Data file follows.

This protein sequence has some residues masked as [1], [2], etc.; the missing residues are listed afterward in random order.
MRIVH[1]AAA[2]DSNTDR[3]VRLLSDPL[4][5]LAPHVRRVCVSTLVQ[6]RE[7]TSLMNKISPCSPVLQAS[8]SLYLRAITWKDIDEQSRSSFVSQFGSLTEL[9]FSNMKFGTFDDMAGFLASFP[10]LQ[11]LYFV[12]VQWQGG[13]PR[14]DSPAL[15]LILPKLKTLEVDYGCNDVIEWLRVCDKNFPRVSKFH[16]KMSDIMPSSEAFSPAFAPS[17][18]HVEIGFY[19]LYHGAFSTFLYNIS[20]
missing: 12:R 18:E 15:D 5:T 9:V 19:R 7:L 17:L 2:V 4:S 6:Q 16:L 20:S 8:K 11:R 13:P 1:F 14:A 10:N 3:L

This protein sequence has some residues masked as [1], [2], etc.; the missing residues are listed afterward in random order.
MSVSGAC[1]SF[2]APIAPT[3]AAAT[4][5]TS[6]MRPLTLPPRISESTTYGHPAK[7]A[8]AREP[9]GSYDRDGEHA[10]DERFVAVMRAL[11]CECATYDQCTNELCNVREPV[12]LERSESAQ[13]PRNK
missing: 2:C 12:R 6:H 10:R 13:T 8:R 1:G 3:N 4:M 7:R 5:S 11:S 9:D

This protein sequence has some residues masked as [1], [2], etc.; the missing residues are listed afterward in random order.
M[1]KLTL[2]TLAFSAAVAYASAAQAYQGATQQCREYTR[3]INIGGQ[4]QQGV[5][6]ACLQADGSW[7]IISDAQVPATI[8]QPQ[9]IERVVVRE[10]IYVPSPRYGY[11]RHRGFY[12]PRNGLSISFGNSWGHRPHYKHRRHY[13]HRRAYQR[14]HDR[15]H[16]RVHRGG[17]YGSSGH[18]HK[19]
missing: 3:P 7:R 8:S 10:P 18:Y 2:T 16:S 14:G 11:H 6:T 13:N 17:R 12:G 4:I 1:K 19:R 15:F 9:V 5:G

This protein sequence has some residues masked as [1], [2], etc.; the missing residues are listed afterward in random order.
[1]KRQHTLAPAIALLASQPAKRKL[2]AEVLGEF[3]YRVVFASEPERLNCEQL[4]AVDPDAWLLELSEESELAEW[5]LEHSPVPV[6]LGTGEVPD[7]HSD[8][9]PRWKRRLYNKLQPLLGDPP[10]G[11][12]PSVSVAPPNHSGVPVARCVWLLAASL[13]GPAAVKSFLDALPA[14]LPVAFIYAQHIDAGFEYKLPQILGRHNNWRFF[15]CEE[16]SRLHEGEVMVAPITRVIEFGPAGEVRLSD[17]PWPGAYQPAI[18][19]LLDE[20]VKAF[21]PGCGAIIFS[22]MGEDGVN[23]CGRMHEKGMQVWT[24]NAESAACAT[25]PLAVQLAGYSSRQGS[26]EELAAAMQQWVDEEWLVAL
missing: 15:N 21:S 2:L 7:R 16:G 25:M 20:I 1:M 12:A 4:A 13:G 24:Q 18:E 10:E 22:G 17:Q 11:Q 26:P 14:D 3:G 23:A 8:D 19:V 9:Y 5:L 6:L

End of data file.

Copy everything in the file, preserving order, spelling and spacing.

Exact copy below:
This protein sequence has some residues masked as [1], [2], etc.; the missing residues are listed afterward in random order.
MRIVH[1]AAA[2]DSNTDR[3]VRLLSDPL[4][5]LAPHVRRVCVSTLVQ[6]RE[7]TSLMNKISPCSPVLQAS[8]SLYLRAITWKDIDEQSRSSFVSQFGSLTEL[9]FSNMKFGTFDDMAGFLASFP[10]LQ[11]LYFV[12]VQWQGG[13]PR[14]DSPAL[15]LILPKLKTLEVDYGCNDVIEWLRVCDKNFPRVSKFH[16]KMSDIMPSSEAFSPAFAPS[17][18]HVEIGFY[19]LYHGAFSTFLYNIS[20]
missing: 12:R 18:E 15:D 5:T 9:V 19:R 7:L 17:L 2:V 4:S 6:Q 16:L 20:S 8:K 11:R 13:P 1:F 14:A 10:N 3:L

This protein sequence has some residues masked as [1], [2], etc.; the missing residues are listed afterward in random order.
MSVSGAC[1]SF[2]APIAPT[3]AAAT[4][5]TS[6]MRPLTLPPRISESTTYGHPAK[7]A[8]AREP[9]GSYDRDGEHA[10]DERFVAVMRAL[11]CECATYDQCTNELCNVREPV[12]LERSESAQ[13]PRNK
missing: 2:C 12:R 6:H 10:R 13:T 8:R 1:G 3:N 4:M 7:R 5:S 11:S 9:D

This protein sequence has some residues masked as [1], [2], etc.; the missing residues are listed afterward in random order.
M[1]KLTL[2]TLAFSAAVAYASAAQAYQGATQQCREYTR[3]INIGGQ[4]QQGV[5][6]ACLQADGSW[7]IISDAQVPATI[8]QPQ[9]IERVVVRE[10]IYVPSPRYGY[11]RHRGFY[12]PRNGLSISFGNSWGHRPHYKHRRHY[13]HRRAYQR[14]HDR[15]H[16]RVHRGG[17]YGSSGH[18]HK[19]
missing: 3:P 7:R 8:S 10:P 18:Y 2:T 16:S 14:G 11:H 6:T 13:N 17:R 12:G 4:I 1:K 19:R 15:F 9:V 5:G

This protein sequence has some residues masked as [1], [2], etc.; the missing residues are listed afterward in random order.
[1]KRQHTLAPAIALLASQPAKRKL[2]AEVLGEF[3]YRVVFASEPERLNCEQL[4]AVDPDAWLLELSEESELAEW[5]LEHSPVPV[6]LGTGEVPD[7]HSD[8][9]PRWKRRLYNKLQPLLGDPP[10]G[11][12]PSVSVAPPNHSGVPVARCVWLLAASL[13]GPAAVKSFLDALPA[14]LPVAFIYAQHIDAGFEYKLPQILGRHNNWRFF[15]CEE[16]SRLHEGEVMVAPITRVIEFGPAGEVRLSD[17]PWPGAYQPAI[18][19]LLDE[20]VKAF[21]PGCGAIIFS[22]MGEDGVN[23]CGRMHEKGMQVWT[24]NAESAACAT[25]PLAVQLAGYSSRQGS[26]EELAAAMQQWVDEEWLVAL
missing: 15:N 21:S 2:L 7:R 16:G 25:M 20:I 1:M 12:A 4:A 13:G 24:Q 18:E 10:E 22:G 17:Q 11:Q 26:P 14:D 3:G 23:A 8:D 19:V 9:Y 5:L 6:L